With the relationship between Korea and Japan growing increasingly frosty over historical issues, Seoul summoned the Japanese ambassador on Monday.
It came in response to Tokyo's announcement last week of its re-examination into the Kono Statement.
Cho Tae-yong, Korea's vice foreign minister, told Japanese envoy Koro Bessho it's a historical fact that women were forced into sexual slavery by the Japanese military during World War Two and the whole world recognizes it.
"The more the Abe administration attempts to dismiss the Kono Statement, the more its credibility and international reputation will suffer. Japan will have to know that for sure."
The Abe government, while upholding the statement, claimed that Seoul was in close consultation with Japan when the statement was being drawn up.
The Kono Statement was issued back in 1993 by then-Chief Cabinet Secretary Yohei Kono.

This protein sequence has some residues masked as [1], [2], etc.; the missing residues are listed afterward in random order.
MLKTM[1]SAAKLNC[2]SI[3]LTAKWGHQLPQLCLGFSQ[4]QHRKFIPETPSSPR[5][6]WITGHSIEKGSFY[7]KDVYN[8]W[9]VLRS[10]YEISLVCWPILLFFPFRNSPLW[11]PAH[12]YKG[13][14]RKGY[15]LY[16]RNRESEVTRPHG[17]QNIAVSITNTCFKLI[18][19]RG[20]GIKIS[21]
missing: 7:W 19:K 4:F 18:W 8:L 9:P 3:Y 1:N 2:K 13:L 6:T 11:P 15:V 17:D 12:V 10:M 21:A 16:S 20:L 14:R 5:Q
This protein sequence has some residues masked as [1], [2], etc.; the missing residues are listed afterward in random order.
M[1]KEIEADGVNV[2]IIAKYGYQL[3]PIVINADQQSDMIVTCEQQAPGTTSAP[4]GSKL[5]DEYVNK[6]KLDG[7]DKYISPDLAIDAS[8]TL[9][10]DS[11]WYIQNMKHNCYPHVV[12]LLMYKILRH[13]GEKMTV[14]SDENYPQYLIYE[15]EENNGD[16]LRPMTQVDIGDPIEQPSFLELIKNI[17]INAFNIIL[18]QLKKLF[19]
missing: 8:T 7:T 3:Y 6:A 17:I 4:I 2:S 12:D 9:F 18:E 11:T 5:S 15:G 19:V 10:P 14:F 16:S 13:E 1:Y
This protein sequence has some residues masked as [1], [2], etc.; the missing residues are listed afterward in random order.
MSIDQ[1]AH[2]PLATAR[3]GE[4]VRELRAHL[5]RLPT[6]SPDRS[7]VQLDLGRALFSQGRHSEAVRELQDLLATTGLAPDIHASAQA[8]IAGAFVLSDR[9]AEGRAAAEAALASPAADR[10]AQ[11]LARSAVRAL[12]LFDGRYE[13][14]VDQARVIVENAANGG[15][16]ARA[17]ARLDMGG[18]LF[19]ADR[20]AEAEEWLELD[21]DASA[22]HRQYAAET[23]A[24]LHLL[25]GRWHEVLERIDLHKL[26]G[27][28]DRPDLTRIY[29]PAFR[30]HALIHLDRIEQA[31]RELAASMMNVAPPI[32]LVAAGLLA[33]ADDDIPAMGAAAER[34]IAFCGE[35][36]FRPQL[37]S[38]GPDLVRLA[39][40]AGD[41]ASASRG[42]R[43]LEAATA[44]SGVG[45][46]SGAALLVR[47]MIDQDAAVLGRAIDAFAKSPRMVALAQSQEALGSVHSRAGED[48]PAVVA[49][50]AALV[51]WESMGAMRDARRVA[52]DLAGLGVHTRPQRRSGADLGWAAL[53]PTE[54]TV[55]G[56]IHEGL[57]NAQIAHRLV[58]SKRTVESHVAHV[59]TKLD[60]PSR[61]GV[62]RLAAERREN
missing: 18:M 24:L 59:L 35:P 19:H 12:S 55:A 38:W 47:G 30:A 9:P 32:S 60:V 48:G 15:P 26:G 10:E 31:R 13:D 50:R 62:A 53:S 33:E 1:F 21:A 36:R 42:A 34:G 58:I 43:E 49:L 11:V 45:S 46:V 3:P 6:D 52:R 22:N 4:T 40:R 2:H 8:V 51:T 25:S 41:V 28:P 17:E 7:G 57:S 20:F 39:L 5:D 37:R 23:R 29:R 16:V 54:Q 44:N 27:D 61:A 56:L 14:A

It acknowledged, for the first time, the forced sexual enslavement of some 200-thousand women.
In addition to calling in the Japanese ambassador to complain about the move out of Tokyo, the Korean government plans to register historical records regarding the so-called comfort women with UNESCO and bring up the issue during United Nations' meetings.
Korea's foreign ministry is known to have tentatively concluded that the Japanese review was trying to diminish the testimonies of sexual slavery victims and the apologetic tone of the Kono Statement.
Hwang Ji-hye, Arirang News.
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